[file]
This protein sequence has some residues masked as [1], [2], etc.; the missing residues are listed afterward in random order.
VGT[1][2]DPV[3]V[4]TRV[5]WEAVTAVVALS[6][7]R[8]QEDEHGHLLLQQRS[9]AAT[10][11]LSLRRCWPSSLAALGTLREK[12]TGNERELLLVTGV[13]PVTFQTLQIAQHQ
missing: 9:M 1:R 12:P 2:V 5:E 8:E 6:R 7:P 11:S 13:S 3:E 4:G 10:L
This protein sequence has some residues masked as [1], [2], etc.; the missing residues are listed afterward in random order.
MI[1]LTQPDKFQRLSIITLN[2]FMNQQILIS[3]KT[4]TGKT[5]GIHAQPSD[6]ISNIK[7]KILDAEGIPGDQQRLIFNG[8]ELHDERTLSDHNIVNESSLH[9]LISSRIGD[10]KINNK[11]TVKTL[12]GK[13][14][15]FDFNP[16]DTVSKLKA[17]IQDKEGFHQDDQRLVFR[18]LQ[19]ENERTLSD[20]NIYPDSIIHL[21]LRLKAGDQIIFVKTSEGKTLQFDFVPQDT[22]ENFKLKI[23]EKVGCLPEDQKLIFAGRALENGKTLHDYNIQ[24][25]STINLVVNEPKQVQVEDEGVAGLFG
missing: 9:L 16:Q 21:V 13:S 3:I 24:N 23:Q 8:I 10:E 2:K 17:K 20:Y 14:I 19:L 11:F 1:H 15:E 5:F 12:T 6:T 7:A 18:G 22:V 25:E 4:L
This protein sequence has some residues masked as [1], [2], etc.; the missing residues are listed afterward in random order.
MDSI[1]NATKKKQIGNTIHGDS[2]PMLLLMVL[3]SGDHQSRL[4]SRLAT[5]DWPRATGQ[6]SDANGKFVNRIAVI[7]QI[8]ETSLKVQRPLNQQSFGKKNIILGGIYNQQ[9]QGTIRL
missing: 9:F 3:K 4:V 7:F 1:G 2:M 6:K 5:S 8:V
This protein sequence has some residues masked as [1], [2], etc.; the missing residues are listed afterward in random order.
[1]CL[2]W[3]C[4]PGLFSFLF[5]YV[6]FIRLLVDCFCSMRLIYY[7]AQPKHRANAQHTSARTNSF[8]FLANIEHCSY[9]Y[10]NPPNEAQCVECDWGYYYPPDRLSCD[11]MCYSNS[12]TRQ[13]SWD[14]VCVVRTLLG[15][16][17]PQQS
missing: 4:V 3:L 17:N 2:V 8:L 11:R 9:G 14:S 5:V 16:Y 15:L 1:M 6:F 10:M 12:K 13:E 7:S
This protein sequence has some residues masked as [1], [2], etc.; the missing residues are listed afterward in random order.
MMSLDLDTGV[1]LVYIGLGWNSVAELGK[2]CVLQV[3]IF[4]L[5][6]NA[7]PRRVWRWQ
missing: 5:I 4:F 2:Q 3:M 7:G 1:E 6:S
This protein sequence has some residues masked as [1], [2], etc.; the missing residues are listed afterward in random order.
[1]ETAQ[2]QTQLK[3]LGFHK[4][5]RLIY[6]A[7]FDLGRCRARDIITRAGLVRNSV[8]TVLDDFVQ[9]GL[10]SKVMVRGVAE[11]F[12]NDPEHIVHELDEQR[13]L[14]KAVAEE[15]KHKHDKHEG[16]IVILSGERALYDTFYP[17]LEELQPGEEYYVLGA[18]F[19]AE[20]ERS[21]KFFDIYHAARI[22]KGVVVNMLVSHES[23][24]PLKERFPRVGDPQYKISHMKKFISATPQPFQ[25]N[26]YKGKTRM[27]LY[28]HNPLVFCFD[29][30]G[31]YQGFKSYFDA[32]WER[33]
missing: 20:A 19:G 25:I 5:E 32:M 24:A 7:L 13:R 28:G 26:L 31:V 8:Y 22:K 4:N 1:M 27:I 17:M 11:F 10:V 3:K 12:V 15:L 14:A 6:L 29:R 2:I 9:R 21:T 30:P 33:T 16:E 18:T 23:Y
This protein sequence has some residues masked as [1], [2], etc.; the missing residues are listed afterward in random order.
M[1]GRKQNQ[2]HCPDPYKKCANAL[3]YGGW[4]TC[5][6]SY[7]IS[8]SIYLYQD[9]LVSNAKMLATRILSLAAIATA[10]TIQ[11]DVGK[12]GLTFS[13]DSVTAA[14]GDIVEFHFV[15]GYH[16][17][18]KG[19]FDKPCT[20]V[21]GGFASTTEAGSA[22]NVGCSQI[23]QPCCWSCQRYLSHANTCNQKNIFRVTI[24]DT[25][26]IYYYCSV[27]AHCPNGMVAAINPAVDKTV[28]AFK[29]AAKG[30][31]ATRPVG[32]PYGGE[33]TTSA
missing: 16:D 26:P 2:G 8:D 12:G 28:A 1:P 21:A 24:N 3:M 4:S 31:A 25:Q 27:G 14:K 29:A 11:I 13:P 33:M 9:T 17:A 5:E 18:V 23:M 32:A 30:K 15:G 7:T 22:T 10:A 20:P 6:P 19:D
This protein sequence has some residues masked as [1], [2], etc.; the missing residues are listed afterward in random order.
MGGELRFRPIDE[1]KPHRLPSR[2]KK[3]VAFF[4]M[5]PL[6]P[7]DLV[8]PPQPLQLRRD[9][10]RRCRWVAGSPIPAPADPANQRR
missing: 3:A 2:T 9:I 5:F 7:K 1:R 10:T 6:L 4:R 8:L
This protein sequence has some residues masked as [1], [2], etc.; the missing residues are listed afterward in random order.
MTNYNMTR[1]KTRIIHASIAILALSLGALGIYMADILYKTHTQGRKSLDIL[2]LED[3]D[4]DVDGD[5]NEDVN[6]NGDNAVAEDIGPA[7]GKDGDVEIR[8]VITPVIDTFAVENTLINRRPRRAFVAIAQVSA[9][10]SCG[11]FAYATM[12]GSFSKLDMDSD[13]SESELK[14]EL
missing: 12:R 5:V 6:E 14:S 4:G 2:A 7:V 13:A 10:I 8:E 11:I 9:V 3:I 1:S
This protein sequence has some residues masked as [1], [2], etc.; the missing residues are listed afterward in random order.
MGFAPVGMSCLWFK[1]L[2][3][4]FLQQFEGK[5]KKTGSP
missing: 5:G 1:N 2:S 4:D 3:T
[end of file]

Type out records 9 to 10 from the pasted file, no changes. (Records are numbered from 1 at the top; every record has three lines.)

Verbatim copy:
This protein sequence has some residues masked as [1], [2], etc.; the missing residues are listed afterward in random order.
MTNYNMTR[1]KTRIIHASIAILALSLGALGIYMADILYKTHTQGRKSLDIL[2]LED[3]D[4]DVDGD[5]NEDVN[6]NGDNAVAEDIGPA[7]GKDGDVEIR[8]VITPVIDTFAVENTLINRRPRRAFVAIAQVSA[9][10]SCG[11]FAYATM[12]GSFSKLDMDSD[13]SESELK[14]EL
missing: 12:R 5:V 6:E 14:S 4:G 2:A 7:V 13:A 10:I 8:E 11:I 9:V 3:I 1:S
This protein sequence has some residues masked as [1], [2], etc.; the missing residues are listed afterward in random order.
MGFAPVGMSCLWFK[1]L[2][3][4]FLQQFEGK[5]KKTGSP
missing: 5:G 1:N 2:S 4:D 3:T